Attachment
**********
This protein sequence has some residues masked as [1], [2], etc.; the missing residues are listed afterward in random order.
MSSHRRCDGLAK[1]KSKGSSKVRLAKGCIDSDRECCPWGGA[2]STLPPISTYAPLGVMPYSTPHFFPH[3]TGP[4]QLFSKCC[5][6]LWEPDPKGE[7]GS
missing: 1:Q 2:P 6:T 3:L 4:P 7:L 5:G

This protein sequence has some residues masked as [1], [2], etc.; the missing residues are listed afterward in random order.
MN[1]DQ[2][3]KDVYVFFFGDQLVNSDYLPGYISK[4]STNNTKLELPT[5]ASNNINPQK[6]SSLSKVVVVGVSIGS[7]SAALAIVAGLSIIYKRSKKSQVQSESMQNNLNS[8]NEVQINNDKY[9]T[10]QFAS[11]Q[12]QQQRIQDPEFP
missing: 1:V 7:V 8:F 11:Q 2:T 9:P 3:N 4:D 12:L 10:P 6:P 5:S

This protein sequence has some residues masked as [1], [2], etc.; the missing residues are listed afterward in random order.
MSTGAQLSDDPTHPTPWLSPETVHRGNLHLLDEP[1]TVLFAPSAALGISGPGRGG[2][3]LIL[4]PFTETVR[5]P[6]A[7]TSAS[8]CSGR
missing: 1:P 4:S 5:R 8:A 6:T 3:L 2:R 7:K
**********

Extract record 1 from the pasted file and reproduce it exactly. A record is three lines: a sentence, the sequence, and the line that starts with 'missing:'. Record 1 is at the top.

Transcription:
This protein sequence has some residues masked as [1], [2], etc.; the missing residues are listed afterward in random order.
MSSHRRCDGLAK[1]KSKGSSKVRLAKGCIDSDRECCPWGGA[2]STLPPISTYAPLGVMPYSTPHFFPH[3]TGP[4]QLFSKCC[5][6]LWEPDPKGE[7]GS
missing: 1:Q 2:P 6:T 3:L 4:P 7:L 5:G